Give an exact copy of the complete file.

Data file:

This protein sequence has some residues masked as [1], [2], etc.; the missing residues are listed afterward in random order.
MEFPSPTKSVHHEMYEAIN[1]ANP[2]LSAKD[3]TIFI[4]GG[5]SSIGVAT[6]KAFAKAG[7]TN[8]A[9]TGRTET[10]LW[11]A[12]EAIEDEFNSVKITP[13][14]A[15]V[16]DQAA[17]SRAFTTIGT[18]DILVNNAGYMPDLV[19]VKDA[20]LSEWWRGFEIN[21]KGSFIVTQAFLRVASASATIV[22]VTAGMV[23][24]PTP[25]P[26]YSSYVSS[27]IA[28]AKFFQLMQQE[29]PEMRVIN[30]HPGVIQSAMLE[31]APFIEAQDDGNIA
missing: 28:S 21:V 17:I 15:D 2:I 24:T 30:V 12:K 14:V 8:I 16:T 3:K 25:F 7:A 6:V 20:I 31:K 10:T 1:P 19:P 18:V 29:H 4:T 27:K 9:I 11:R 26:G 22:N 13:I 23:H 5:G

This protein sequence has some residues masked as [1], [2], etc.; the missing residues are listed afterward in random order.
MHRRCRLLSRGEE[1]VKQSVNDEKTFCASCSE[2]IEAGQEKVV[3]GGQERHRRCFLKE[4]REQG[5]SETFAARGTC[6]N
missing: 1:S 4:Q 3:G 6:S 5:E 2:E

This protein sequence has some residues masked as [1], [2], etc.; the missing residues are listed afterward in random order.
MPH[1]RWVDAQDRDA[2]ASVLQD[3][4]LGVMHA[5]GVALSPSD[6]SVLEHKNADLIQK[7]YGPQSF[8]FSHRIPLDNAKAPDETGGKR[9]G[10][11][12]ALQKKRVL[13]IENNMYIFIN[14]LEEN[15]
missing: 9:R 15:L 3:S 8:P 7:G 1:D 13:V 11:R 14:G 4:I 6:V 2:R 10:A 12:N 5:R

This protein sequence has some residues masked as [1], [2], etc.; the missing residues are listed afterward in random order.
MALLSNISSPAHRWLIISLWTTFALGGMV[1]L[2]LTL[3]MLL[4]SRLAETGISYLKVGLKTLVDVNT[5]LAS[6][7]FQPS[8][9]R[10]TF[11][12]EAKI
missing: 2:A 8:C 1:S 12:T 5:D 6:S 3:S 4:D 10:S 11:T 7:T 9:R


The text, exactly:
This protein sequence has some residues masked as [1], [2], etc.; the missing residues are listed afterward in random order.
MEFPSPTKSVHHEMYEAIN[1]ANP[2]LSAKD[3]TIFI[4]GG[5]SSIGVAT[6]KAFAKAG[7]TN[8]A[9]TGRTET[10]LW[11]A[12]EAIEDEFNSVKITP[13][14]A[15]V[16]DQAA[17]SRAFTTIGT[18]DILVNNAGYMPDLV[19]VKDA[20]LSEWWRGFEIN[21]KGSFIVTQAFLRVASASATIV[22]VTAGMV[23][24]PTP[25]P[26]YSSYVSS[27]IA[28]AKFFQLMQQE[29]PEMRVIN[30]HPGVIQSAMLE[31]APFIEAQDDGNIA
missing: 28:S 21:V 17:I 15:D 2:I 24:T 30:V 12:K 14:V 8:I 16:T 3:K 25:F 7:A 6:V 20:I 31:K 10:T 1:P 19:P 18:V 29:H 4:T 27:K 9:I 11:R 26:G 22:N 13:I 23:H 5:G

This protein sequence has some residues masked as [1], [2], etc.; the missing residues are listed afterward in random order.
MHRRCRLLSRGEE[1]VKQSVNDEKTFCASCSE[2]IEAGQEKVV[3]GGQERHRRCFLKE[4]REQG[5]SETFAARGTC[6]N
missing: 1:S 4:Q 3:G 6:S 5:E 2:E

This protein sequence has some residues masked as [1], [2], etc.; the missing residues are listed afterward in random order.
MPH[1]RWVDAQDRDA[2]ASVLQD[3][4]LGVMHA[5]GVALSPSD[6]SVLEHKNADLIQK[7]YGPQSF[8]FSHRIPLDNAKAPDETGGKR[9]G[10][11][12]ALQKKRVL[13]IENNMYIFIN[14]LEEN[15]
missing: 9:R 15:L 3:S 8:P 7:G 1:D 13:V 11:R 14:G 4:I 6:V 2:R 10:A 12:N 5:R

This protein sequence has some residues masked as [1], [2], etc.; the missing residues are listed afterward in random order.
MALLSNISSPAHRWLIISLWTTFALGGMV[1]L[2]LTL[3]MLL[4]SRLAETGISYLKVGLKTLVDVNT[5]LAS[6][7]FQPS[8][9]R[10]TF[11][12]EAKI
missing: 2:A 8:C 1:S 12:T 5:D 6:S 3:S 4:D 10:S 11:T 7:T 9:R